• Work to include “the production of accessible materials” as one criteria for merit raises for both faculty and staff, and then make sure there is a process in pace to recommend those raises.
    • Create a system of recognition amongst peer groups. By staff type, or by unit, you could highlight accessible materials produced on a monthly or quarterly basis. Of course you could also tie a modest award to this recognition too.

  2. Make the production of accessible materials as easy as possible. The path of least resistance will get many travellers.
    • Provide just in time resources that can be accessed as people need the information (like printed and laminated versions of the GOALS Cheatsheets available deskside).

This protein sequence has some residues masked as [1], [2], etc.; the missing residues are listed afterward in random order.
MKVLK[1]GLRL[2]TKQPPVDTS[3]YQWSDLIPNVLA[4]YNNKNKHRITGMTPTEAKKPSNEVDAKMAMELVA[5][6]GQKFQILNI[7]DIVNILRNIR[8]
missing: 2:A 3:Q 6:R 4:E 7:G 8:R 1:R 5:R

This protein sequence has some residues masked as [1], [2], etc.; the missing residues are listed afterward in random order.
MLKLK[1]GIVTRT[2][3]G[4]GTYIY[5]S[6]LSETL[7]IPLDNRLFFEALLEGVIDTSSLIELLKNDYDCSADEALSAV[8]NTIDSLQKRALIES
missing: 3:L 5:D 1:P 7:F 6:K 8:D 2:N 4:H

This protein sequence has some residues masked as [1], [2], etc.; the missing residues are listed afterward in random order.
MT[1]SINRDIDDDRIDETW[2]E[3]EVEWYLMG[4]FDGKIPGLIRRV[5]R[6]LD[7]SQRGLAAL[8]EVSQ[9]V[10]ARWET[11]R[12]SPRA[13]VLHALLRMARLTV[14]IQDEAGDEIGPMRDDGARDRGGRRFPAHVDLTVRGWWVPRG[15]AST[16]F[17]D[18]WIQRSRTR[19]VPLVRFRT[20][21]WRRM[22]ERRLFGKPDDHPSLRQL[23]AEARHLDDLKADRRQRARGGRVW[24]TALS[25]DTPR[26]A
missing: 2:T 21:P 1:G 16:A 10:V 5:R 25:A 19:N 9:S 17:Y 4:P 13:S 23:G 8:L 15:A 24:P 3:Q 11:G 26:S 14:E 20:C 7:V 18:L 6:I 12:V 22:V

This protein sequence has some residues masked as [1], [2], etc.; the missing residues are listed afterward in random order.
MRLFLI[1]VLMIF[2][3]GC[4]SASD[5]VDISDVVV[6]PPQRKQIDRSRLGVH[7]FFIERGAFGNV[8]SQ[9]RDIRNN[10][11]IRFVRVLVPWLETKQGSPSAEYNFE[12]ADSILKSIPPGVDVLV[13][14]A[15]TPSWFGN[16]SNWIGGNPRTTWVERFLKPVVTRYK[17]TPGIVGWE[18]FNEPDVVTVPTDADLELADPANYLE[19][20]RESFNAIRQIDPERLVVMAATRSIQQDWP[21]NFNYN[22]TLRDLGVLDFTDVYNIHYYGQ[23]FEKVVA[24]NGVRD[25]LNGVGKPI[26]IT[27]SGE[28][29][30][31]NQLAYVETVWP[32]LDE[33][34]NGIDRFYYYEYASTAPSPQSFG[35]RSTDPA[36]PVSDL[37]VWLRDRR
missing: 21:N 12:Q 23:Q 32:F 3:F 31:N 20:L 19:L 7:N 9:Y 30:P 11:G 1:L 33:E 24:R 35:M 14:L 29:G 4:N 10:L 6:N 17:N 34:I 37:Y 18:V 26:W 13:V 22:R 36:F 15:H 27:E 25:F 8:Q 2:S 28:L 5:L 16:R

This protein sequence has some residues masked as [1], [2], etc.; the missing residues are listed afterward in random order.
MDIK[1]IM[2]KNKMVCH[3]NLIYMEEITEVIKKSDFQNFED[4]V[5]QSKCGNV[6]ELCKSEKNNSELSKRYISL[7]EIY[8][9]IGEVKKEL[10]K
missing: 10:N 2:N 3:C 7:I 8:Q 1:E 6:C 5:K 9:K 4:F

• Integrate accessibility into the helpdesk function of the institution, so that accessibility questions can be answered on the same schedule as other technical questions (i.e., “hey I‘m trying to create an accessible spreadsheet in Excel, and I can‘t remember how to do that”).
    • Send out an Accessibility tip of the month via email or on a postcard. Don‘t rely on someone going to your website to always get the supports they need, rather use “push” methods so they have constant reminders that supports are there for them.

  3. Tie their work towards accessibility to the personal experiences of others. Essentially create an awareness campaign of the real need for faculty and staff to engage in web accessibility. Whether this creates feelings of social justice or compassion, when people understand how their efforts can solve the problems of others, most will act.